Homeward Unbound

By

Some would argue that the loss of privacy is a small price to pay to have your voice heard on an international scale. But over at the Atlantic, Ta-Nehisi Coates writes honestly and unpretentiously about his difficulties returning home as a prominent literary figure, and how his sudden visibility carries a safety concern particular to being a black man who regularly speaks his truth:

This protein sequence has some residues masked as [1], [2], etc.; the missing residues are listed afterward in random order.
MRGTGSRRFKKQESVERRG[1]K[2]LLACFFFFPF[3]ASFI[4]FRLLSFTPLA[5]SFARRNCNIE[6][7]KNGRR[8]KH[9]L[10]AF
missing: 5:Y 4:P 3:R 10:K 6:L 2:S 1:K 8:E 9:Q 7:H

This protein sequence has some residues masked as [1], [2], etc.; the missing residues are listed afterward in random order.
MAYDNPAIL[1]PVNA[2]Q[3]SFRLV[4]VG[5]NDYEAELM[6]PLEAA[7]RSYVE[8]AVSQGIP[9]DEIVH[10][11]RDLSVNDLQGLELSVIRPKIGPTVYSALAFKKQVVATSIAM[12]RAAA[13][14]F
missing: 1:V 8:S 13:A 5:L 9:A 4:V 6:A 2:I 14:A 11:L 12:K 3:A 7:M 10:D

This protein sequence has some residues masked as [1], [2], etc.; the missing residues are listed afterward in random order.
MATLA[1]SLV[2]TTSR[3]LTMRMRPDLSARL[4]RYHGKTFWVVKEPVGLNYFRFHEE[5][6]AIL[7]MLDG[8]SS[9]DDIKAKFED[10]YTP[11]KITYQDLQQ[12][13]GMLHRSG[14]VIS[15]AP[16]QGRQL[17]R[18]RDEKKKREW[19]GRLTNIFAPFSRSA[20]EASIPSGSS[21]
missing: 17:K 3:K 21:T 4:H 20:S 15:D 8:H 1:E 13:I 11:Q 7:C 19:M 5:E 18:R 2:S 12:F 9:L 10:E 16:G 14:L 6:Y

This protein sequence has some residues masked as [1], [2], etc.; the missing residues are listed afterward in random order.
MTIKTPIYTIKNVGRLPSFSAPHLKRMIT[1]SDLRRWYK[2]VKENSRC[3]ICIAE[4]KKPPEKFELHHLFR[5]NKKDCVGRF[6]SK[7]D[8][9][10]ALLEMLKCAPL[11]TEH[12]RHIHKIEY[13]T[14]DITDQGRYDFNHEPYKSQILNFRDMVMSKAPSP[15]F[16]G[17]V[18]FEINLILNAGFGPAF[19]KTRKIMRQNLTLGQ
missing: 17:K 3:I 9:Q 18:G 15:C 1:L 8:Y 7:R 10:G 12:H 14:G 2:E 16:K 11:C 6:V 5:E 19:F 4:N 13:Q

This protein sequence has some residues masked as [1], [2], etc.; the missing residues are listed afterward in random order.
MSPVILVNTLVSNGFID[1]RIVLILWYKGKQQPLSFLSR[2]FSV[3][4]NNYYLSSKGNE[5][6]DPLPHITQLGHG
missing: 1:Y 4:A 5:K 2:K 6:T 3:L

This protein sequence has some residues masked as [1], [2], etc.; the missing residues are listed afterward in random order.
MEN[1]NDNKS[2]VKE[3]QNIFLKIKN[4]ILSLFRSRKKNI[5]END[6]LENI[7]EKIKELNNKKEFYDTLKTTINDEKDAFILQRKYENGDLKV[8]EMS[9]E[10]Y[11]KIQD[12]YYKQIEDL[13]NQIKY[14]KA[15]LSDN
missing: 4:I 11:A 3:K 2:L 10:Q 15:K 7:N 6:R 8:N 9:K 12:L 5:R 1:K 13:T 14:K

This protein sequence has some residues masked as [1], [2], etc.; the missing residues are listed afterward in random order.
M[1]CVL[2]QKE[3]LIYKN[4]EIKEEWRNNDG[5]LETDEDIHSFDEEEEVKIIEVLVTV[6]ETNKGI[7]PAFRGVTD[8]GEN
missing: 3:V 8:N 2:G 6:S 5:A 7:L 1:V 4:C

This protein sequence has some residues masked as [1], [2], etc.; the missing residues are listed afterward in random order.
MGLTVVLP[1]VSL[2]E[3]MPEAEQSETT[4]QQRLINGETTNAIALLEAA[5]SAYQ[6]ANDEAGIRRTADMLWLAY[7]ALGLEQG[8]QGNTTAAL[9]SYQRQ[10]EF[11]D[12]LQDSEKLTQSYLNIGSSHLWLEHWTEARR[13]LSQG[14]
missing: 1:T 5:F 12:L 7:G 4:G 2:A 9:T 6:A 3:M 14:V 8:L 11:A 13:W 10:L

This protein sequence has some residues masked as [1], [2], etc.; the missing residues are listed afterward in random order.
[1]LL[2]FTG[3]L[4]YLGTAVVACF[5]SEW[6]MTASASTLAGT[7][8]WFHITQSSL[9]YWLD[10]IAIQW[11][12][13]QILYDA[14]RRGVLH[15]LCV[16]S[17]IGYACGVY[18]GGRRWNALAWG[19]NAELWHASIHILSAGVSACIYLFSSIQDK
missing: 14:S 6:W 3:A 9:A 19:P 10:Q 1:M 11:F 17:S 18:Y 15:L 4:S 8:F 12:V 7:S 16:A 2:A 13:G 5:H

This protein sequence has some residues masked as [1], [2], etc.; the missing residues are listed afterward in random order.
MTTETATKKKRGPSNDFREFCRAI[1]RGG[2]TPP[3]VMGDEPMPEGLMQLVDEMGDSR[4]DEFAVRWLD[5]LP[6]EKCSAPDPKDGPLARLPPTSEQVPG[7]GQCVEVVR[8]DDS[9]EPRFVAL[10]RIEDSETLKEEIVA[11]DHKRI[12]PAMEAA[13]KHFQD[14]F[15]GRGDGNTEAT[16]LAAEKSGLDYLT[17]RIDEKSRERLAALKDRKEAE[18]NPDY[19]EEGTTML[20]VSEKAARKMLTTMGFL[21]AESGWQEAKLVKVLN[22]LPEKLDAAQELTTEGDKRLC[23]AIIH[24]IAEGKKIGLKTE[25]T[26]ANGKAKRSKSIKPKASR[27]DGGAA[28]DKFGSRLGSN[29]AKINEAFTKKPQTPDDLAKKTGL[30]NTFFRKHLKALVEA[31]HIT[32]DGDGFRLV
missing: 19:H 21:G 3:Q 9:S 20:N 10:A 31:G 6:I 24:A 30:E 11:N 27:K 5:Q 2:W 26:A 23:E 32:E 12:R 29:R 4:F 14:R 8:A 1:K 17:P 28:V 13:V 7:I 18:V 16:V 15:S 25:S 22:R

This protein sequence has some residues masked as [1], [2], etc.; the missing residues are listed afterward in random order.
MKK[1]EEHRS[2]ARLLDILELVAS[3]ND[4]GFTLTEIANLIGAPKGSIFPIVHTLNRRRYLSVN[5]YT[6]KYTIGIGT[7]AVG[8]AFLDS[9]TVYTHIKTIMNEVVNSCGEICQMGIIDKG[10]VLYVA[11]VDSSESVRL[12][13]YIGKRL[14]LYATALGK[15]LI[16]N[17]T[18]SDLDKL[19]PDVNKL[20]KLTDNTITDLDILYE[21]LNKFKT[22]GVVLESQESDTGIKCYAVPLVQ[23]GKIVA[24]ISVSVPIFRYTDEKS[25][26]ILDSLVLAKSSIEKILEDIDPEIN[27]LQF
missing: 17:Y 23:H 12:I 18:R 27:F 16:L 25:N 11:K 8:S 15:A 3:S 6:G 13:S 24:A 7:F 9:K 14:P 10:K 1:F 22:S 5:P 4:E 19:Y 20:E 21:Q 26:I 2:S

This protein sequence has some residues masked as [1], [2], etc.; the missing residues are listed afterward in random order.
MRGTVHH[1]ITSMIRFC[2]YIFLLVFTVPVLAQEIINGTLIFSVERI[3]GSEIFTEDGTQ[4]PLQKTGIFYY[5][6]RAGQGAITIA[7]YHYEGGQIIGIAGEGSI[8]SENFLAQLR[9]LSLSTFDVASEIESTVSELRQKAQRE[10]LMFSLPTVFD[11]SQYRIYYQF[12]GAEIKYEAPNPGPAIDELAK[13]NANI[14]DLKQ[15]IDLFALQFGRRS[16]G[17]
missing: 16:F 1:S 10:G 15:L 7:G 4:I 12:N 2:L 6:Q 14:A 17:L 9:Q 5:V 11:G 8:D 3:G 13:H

But the world is real. And you can’t really be a black writer in this country, take certain positions, and not think about your personal safety. That’s just the history. And you can’t really be a human being and not want some place to retreat into yourself, some place to collapse, some place to be at peace. That’s just neurology. One shouldn’t get in the habit of crying about having a best-selling book. But you can’t really sell enough books to become superhuman, to salve that longing for home.


Theodora Messalas is a New York-based writer and editor who could easily be talked into going to grad school. More from this author →